Sunday, November 29, 2009

Spiritual Disciplines

I just finished reading this book, Spiritual Disciplines for the Christian Life, by Donald S. Whitney.

I had to read it for one of my classes here in seminary, and to be honest, I wasn't looking forward to it. I had a paper to write, other books to read for other classes, assignments to complete...I was not looking forward to a dry, boring, book about reading the Bible. I'd rather just read the Bible itself.

The book turned out to be wonderful. It was inspiring, encouraging, motivating, convicting...I found it to be so beneficial that not only am I buying a copy for myself (the book I used was borrowed), but I also want to share it with you. Over the next few weeks I'll be doing a series on the disciplines discussed in the book. It won't be exactly a summary of the book (I hope that you'll buy the book for yourself - it is well worth the investment), but my desire is that it may encourage you to exercise some spiritual disciplines in your own life.

You may be asking, "what are these spiritual disciplines to which you refer?"

Well, they are:

Bible intake (which includes reading, memorization, and meditation)
Silence and Solitude

These are the "Biblical" spiritual disciplines - the ones that are explicitly commanded/expected from us in the Bible. Also recommendable is journaling, in order to keep a record of what God has been teaching you through the other disciplines.

Now you may be thinking, "Isn't that legalism?"

Suppose you want to run a marathon. So you get up every Sunday morning and watch the runners at the park. You read books on marathon training and even jog a mile or two. Maybe you run on Wednesday evenings, too. Though you may read about running, watch runners, and even job twice a week for one, two, or three years, you won't be able to run a marathon. You have to get up and run. Train daily. Eat well. Discipline yourself.

Suppose you want to lose 20 pounds. So every Sunday, you go to a weight-loss support group. Wednesdays you eat salads. But the rest of the week, you eat hamburgers, chips, cookies, etc. Are you going to lose 20 pounds? Not likely. You have to change your eating habits. You have to create new, healthy habits. You have to exercise. You have to discipline yourself.

Suppose you want to play guitar like Jimi Hendrix, or Eric Clapton. So every Sunday morning and Wednesday evening you watch videos of Jimi or Eric playing. You read books about guitar. You even pick it up and play a scale every now and then. Will you ever reach fame as a talented guitarist? Of course not. You should probably take lessons. You definitely need to practice daily. You have to train your fingers to move quickly, to play the right notes. You have to discipline yourself.

So it is in our walk with Christ.

1 Peter 1:15-16 says, "But like the Holy One who called you, be holy yourselves also in all your behavior; because it is written, 'You shall be holy, for I am holy.'"

Romans 12:1 says, "Therefore I urge you, brethren, by the mercies of God, to present your bodies a living and holy sacrifice, acceptable to God, which is your spiritual service of worship."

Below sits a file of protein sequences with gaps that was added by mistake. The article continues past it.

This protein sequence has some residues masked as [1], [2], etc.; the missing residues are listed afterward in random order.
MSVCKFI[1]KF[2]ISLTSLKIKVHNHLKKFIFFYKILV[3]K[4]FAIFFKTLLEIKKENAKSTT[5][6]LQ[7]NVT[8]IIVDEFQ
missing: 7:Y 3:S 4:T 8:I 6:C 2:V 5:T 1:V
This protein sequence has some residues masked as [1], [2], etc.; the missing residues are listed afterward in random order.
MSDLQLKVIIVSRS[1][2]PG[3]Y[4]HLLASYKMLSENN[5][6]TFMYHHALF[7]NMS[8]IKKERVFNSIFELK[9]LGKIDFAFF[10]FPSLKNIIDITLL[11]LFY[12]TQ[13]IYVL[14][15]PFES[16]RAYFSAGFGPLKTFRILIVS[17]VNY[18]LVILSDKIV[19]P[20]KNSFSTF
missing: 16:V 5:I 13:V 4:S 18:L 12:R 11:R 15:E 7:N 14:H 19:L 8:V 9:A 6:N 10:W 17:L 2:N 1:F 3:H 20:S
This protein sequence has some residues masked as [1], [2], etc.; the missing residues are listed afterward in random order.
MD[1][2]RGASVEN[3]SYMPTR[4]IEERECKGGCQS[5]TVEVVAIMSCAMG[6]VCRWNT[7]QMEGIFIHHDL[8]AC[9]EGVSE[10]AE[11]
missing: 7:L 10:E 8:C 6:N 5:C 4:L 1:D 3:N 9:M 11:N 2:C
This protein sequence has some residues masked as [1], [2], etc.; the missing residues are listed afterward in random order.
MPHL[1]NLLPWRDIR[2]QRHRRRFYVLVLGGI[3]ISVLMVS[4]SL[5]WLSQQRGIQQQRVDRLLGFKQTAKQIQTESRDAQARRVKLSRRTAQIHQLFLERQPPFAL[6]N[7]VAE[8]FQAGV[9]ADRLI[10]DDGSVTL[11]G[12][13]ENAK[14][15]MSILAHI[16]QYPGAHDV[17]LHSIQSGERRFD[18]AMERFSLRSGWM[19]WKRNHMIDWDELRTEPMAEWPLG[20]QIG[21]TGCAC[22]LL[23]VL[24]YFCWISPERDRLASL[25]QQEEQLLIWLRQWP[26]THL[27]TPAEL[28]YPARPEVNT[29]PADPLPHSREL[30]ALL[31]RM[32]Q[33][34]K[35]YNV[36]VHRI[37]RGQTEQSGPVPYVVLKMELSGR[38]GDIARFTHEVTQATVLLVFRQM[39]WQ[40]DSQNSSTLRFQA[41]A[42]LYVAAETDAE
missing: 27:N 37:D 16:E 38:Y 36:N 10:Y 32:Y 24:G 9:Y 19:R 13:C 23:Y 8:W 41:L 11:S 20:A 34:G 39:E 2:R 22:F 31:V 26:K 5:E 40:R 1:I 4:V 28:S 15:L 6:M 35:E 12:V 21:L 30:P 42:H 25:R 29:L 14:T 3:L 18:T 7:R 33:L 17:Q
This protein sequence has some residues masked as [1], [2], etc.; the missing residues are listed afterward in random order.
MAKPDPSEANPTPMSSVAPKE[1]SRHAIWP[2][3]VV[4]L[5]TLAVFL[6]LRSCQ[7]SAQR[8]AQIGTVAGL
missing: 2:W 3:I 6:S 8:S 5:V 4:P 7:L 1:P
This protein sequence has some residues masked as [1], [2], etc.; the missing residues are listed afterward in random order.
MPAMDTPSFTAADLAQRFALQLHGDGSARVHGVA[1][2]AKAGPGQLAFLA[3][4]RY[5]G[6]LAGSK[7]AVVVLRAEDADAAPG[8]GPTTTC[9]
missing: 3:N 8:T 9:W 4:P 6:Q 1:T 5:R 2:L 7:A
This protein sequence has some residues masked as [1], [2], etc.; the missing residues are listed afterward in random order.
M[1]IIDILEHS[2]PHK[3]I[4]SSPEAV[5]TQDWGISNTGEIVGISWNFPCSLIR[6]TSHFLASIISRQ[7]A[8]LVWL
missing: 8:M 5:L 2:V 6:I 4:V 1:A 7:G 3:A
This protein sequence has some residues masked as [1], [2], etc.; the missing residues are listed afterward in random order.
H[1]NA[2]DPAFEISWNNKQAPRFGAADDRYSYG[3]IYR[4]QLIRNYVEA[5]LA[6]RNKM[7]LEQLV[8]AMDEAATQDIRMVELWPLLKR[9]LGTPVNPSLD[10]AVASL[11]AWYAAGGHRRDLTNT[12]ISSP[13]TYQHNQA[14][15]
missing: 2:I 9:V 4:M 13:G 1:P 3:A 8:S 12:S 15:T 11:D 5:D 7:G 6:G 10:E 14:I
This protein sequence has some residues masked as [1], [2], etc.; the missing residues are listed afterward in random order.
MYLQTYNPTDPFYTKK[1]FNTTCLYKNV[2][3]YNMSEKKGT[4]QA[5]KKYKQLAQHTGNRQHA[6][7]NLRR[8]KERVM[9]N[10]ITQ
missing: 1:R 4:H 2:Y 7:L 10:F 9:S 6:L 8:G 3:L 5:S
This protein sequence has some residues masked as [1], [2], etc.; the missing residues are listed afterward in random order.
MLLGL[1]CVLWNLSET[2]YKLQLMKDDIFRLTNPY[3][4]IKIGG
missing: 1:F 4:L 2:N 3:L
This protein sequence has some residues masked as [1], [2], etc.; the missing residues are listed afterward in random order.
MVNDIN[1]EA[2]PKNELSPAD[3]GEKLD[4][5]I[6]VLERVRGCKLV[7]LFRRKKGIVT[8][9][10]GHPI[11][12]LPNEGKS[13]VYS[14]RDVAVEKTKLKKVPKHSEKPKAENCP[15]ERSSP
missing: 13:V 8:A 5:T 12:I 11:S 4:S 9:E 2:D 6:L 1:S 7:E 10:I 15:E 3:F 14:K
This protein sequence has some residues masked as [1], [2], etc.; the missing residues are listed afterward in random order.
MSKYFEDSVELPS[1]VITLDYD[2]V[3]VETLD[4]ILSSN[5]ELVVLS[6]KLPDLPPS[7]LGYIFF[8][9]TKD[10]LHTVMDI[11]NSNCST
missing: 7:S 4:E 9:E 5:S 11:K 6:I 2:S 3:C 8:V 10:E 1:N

Christians also have a goal. Holiness. Godliness. Christ-likeness.

Just as marathon runners must discipline their bodies to run and their minds to persevere when they lack motivation; just as dieters must discipline their minds to resist cravings and train their bodies to crave good food and exercise; just as aspiring guitarists musts train their fingers to respond to the notes on the page, so must Christians discipline their minds, bodies, and spirits to submit to godliness.

Now don't go thinking that I'm talking about salvation by works. The Bible is VERY clear that we are saved by the grace of God alone, through faith alone, by Christ alone, as revealed in Scripture alone, for the glory of God alone.

Ephesians 2:8-9 says, "For by grace you have been saved through faith; and that not of yourselves, it is the gift of God; not as a result of works, so that no one may boast."

I'm not talking about spiritual disciplines for the sake of salvation. There is no "magic formula" to salvation. Only Jesus Christ can save - the only thing required of us is to respond to him. He has already justified us before the Father through His blood.

Nor am I talking about self-made godliness, aka, legalism. Just as we cannot justify ourselves, nor can we sanctify ourselves. That is the work of the Holy Spirit.

But just as a marathon runner may have a trainer, he still has to get up and run. Just as a dieter may have a nutritionist, he still has to eat well. Just as a guitarist may have a teacher, he still has to practice. Our sanctification is an active process. The Holy Spirit works in us and through us, and we must respond. We must not harden our hearts to the Spirit's workings.

Hebrews 3:16 says, "Therefore let us draw near with confidence to the throne of grace, so that we may receive mercy and find grace to help in time of need."

Our response is to draw near. And if we draw near, we will "receive mercy and find grace to help in time of need."

The spiritual disciplines are really just ways of drawing near to the Lord. And that is what I am encouraging you to do - draw near to Him.

Thursday, November 5, 2009

Please Don't...

Right now I'm listening to a lecture on Scripture memorization for my Spiritual Formation class here at seminary. He said something that really struck me:

"When you walk away from God, the first thing you do is walk away from His Word....the next thing you do is walk away from His People."

This is so true.

And so sad.

Please, read the Word.

Please, find a church that teaches the Word. Then go to it.